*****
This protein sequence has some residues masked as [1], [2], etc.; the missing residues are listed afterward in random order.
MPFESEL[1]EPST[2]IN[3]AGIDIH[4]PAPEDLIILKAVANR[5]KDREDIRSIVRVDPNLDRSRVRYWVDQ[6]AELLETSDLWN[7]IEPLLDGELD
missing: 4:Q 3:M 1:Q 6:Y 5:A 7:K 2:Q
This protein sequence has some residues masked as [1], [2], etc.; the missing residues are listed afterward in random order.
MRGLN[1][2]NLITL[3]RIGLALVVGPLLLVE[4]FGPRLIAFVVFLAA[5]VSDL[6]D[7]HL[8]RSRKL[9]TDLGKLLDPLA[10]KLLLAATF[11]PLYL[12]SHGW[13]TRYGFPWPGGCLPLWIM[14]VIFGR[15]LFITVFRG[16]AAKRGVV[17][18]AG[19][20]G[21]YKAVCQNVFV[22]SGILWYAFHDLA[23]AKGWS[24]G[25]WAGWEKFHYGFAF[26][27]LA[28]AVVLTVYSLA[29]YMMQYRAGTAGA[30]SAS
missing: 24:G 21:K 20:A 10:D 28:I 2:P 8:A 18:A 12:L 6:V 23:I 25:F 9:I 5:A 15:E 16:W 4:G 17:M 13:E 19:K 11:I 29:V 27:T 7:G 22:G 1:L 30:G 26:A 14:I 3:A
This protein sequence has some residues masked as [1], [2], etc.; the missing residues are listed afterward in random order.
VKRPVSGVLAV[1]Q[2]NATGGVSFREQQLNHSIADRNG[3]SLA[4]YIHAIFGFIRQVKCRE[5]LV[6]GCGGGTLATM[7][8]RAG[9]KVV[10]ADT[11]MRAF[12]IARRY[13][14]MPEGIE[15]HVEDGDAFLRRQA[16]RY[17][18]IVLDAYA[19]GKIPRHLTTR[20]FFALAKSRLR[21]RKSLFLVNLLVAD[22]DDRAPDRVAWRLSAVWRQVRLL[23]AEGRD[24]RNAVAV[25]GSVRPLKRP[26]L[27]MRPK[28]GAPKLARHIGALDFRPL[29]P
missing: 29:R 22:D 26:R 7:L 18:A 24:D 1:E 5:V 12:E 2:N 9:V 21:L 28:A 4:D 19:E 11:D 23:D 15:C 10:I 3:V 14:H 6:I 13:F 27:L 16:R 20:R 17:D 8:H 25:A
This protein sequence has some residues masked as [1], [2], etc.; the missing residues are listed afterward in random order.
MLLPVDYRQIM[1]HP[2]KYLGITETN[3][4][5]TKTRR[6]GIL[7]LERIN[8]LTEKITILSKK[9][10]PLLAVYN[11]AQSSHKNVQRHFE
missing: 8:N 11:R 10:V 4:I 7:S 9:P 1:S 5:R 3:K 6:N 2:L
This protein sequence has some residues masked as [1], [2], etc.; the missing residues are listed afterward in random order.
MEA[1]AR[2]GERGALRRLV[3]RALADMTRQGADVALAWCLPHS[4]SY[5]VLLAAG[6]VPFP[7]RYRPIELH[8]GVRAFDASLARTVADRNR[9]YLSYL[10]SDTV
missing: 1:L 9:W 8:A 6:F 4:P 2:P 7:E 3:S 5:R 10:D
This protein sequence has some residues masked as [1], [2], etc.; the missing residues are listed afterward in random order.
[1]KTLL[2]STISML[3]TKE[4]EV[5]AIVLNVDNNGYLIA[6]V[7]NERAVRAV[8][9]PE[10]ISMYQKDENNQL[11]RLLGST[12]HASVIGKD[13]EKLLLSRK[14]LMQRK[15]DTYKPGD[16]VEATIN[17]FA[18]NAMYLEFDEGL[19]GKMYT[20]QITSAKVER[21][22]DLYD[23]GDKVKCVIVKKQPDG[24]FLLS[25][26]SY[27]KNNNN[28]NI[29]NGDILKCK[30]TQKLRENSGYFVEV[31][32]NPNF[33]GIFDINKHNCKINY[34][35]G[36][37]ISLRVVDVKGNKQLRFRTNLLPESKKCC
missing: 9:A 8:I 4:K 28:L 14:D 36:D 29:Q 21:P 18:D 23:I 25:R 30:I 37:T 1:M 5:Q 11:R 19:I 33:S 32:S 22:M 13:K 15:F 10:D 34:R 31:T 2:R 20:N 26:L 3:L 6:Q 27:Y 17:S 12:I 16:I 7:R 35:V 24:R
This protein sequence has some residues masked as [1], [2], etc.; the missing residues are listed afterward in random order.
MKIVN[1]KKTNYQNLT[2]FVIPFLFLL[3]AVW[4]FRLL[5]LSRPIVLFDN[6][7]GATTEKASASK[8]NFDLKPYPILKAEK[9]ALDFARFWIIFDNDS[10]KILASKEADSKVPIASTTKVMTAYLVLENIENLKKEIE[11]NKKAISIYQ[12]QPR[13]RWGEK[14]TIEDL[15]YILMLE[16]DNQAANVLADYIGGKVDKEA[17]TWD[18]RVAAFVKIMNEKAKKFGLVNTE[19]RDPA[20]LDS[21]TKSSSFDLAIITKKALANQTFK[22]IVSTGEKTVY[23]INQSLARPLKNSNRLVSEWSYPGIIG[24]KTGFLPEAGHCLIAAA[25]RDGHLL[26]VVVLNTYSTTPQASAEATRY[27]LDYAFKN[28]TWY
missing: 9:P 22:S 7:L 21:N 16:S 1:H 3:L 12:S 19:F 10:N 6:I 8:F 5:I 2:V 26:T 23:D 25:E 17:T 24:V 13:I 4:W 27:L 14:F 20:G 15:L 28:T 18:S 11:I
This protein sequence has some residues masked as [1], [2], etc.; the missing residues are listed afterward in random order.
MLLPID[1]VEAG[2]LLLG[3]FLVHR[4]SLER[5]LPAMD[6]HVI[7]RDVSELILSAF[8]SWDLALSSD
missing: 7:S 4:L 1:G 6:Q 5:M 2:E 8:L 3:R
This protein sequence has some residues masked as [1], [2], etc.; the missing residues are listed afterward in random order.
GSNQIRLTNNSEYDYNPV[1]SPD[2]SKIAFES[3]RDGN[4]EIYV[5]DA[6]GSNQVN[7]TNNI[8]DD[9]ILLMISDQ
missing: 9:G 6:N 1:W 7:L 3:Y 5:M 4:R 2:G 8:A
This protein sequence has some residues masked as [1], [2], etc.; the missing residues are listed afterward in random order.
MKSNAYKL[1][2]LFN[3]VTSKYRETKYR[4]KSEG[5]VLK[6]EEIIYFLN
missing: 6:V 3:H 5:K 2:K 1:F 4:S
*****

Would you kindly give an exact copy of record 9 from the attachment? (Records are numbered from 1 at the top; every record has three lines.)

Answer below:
This protein sequence has some residues masked as [1], [2], etc.; the missing residues are listed afterward in random order.
GSNQIRLTNNSEYDYNPV[1]SPD[2]SKIAFES[3]RDGN[4]EIYV[5]DA[6]GSNQVN[7]TNNI[8]DD[9]ILLMISDQ
missing: 9:G 6:N 1:W 7:L 3:Y 5:M 4:R 2:G 8:A